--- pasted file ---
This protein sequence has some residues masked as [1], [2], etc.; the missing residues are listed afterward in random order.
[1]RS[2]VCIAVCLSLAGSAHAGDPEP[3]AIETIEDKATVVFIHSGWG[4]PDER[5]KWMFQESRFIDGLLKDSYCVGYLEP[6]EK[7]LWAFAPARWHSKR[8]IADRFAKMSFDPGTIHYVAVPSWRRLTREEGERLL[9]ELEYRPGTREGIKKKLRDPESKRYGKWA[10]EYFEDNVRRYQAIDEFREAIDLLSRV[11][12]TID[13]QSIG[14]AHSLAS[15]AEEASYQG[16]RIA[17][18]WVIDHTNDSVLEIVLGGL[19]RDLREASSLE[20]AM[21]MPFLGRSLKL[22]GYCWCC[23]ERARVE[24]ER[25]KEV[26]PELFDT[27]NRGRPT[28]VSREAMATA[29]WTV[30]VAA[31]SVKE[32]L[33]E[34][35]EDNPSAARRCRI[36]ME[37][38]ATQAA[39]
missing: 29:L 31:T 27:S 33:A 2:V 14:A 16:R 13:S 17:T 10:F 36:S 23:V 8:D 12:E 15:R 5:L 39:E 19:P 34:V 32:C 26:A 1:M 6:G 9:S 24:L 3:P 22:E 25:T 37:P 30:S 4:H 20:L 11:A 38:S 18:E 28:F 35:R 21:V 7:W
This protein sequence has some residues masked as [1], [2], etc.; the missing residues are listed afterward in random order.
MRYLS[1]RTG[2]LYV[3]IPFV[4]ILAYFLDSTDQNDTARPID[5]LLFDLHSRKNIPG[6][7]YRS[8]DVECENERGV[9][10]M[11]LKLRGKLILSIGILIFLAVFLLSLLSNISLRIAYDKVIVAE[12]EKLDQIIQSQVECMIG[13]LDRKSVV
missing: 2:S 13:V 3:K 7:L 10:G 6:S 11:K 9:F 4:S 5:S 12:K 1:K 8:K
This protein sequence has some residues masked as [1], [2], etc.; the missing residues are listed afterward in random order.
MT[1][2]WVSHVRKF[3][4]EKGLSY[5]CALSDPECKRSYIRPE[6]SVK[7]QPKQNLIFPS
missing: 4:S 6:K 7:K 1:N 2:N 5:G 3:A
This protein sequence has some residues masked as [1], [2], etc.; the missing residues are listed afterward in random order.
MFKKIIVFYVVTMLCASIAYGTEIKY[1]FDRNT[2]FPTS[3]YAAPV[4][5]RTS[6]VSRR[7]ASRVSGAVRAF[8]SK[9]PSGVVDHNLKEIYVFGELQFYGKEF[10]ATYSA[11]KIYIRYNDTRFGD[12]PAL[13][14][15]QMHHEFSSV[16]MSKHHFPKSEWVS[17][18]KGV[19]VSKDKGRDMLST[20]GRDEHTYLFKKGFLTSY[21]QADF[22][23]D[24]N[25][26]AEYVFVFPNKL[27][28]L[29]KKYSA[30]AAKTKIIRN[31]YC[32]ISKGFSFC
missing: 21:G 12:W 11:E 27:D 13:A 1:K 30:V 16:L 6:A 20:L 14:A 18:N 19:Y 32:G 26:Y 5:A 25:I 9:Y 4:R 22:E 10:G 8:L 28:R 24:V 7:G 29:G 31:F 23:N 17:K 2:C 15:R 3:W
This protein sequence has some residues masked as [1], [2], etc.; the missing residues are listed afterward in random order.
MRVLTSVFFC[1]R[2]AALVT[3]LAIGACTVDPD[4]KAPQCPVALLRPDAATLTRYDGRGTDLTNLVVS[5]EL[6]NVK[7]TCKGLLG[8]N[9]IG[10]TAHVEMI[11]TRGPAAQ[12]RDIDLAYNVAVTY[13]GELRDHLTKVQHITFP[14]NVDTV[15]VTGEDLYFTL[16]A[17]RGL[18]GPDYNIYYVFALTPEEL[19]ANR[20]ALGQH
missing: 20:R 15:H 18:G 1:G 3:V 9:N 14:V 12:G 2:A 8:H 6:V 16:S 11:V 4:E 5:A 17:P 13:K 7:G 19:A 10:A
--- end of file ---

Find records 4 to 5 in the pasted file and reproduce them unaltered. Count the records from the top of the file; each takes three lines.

This protein sequence has some residues masked as [1], [2], etc.; the missing residues are listed afterward in random order.
MFKKIIVFYVVTMLCASIAYGTEIKY[1]FDRNT[2]FPTS[3]YAAPV[4][5]RTS[6]VSRR[7]ASRVSGAVRAF[8]SK[9]PSGVVDHNLKEIYVFGELQFYGKEF[10]ATYSA[11]KIYIRYNDTRFGD[12]PAL[13][14][15]QMHHEFSSV[16]MSKHHFPKSEWVS[17][18]KGV[19]VSKDKGRDMLST[20]GRDEHTYLFKKGFLTSY[21]QADF[22][23]D[24]N[25][26]AEYVFVFPNKL[27][28]L[29]KKYSA[30]AAKTKIIRN[31]YC[32]ISKGFSFC
missing: 21:G 12:W 11:E 27:D 13:A 1:K 30:V 16:L 6:A 20:L 14:A 18:N 19:Y 32:G 26:Y 5:A 25:I 9:Y 4:R 22:E 10:G 8:L 28:R 24:V 7:G 29:G 31:F 23:N 17:K 2:C 15:R 3:W
This protein sequence has some residues masked as [1], [2], etc.; the missing residues are listed afterward in random order.
MRVLTSVFFC[1]R[2]AALVT[3]LAIGACTVDPD[4]KAPQCPVALLRPDAATLTRYDGRGTDLTNLVVS[5]EL[6]NVK[7]TCKGLLG[8]N[9]IG[10]TAHVEMI[11]TRGPAAQ[12]RDIDLAYNVAVTY[13]GELRDHLTKVQHITFP[14]NVDTV[15]VTGEDLYFTL[16]A[17]RGL[18]GPDYNIYYVFALTPEEL[19]ANR[20]ALGQH
missing: 20:R 15:H 18:G 1:G 3:V 9:N 14:V 12:G 2:A 8:H 6:V 16:S 11:V 4:E 5:A 17:P 13:K 7:G 19:A 10:A